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World Earth Day: HOMEF laments poor budgetary allocation in sustaining ecosystem

World Earth Day: HOMEF laments poor budgetary allocation in sustaining ecosystem

Nnimmo Bassey, executive director, Health of Mother Earth Foundation (HOMEF), on Friday lamented the poor budgetary allocation by the Nigerian government in promoting and sustaining the ecosystem.

Bassey made the remarks at the World Earth Day ceremony in Benin City with the theme, “Invest in our planet.”

According to him, successive governments have paid little or no attention to the sustainability of our environment without knowing that our economy and survival depend on it.

“Government has not invested more in our environment. The government in Nigeria pays too little attention to our environment. The smallest budgetary allocation by the government has shown a careless attitude about what is going around them, that is, what build the health of the people, what builds the economy.

“Economy depends on what we have in our natural environment. Without a healthy planet, humans cannot survive, “he said.

Bassey opined that sustainability of the ecosystem is not only the responsibility of government but of all Nigerians through tree planting and avoiding things that will impact the environment negatively.

Read also: Google celebrates Earth Day with Doodle

“At our individual level, we can do things that will help to cool the planet, for example, plant a tree at least in your premises if you don’t have land, in your compound, plant a tree in a bucket, it still works very well.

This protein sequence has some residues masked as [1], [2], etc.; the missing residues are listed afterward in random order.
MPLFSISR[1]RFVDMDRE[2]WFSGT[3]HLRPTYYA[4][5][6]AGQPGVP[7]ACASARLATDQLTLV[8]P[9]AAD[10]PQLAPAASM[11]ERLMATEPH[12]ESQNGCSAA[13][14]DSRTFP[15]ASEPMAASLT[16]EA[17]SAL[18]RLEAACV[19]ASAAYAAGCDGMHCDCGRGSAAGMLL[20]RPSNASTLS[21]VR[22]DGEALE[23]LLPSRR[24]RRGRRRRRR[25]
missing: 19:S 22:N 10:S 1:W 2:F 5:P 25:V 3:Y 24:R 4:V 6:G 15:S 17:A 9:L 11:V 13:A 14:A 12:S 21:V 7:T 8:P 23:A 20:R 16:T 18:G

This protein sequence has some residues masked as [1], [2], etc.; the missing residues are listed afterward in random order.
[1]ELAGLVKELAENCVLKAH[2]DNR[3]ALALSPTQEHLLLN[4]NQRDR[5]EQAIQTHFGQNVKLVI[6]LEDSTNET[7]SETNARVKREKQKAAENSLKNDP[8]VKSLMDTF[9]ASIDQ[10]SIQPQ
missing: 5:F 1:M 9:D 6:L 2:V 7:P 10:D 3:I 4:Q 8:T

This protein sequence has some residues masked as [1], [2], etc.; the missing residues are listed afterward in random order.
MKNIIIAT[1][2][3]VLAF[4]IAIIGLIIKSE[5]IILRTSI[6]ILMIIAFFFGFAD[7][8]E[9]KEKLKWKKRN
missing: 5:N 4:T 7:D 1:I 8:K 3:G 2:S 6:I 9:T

“We should learn to buy more durable clothes. You don’t have to change the things you have every year. If your shirt is made of good material, you can use it for many years.

“It has been extremely destructive the way we deal with our environment. Investing in our planet has implication of investing in our youth, investing in maintaining our ecosystem, investing in our natural system because when you invest in the future, you are invariably investing in today and you are investing in the preservation of life.

“Right now, we are investing very little in our future because we are just busy transforming, consuming, and destroying everything,” he added.

Earlier, Babawale Obayanju, programme manager, Environmental Rights Action / Friends of the Earth (ERA/FoEN), in his presentation, titled, “What Future, Plastic or Fishes”, said over 300 million tons of plastic are produced every year.

Obayanju added that half of the figure is used to create single-use items such as shopping bags, cups, and straws.

He also added that 14 million tons of plastic end up in the ocean every year, and plastic makes up 80 percent of all marine debris found from surface water to deep-sea sediments.

He opined that by 2050, the amount of plastic in the ocean is expected to “outweigh the fish.”